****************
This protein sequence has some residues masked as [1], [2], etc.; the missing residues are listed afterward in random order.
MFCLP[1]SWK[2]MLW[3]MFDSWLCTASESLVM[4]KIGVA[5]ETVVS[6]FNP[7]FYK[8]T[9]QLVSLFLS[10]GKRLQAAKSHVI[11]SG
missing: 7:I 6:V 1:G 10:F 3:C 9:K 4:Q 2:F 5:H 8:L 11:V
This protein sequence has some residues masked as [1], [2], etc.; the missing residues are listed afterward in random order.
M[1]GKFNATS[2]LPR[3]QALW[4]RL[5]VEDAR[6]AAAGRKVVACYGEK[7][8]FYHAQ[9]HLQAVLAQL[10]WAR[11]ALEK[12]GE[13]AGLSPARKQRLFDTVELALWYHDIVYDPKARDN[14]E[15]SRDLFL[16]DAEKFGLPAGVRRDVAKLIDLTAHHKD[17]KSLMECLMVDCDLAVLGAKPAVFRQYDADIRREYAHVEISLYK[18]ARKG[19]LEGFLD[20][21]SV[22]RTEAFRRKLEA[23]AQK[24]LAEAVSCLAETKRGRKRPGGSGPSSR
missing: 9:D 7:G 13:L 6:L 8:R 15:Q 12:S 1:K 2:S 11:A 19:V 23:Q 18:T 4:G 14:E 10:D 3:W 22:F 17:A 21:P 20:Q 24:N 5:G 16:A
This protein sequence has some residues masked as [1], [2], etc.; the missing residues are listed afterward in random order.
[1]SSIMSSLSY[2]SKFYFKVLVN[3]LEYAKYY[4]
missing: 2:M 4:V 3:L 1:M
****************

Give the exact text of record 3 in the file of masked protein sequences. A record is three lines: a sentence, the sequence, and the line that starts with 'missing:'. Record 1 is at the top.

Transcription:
This protein sequence has some residues masked as [1], [2], etc.; the missing residues are listed afterward in random order.
[1]SSIMSSLSY[2]SKFYFKVLVN[3]LEYAKYY[4]
missing: 2:M 4:V 3:L 1:M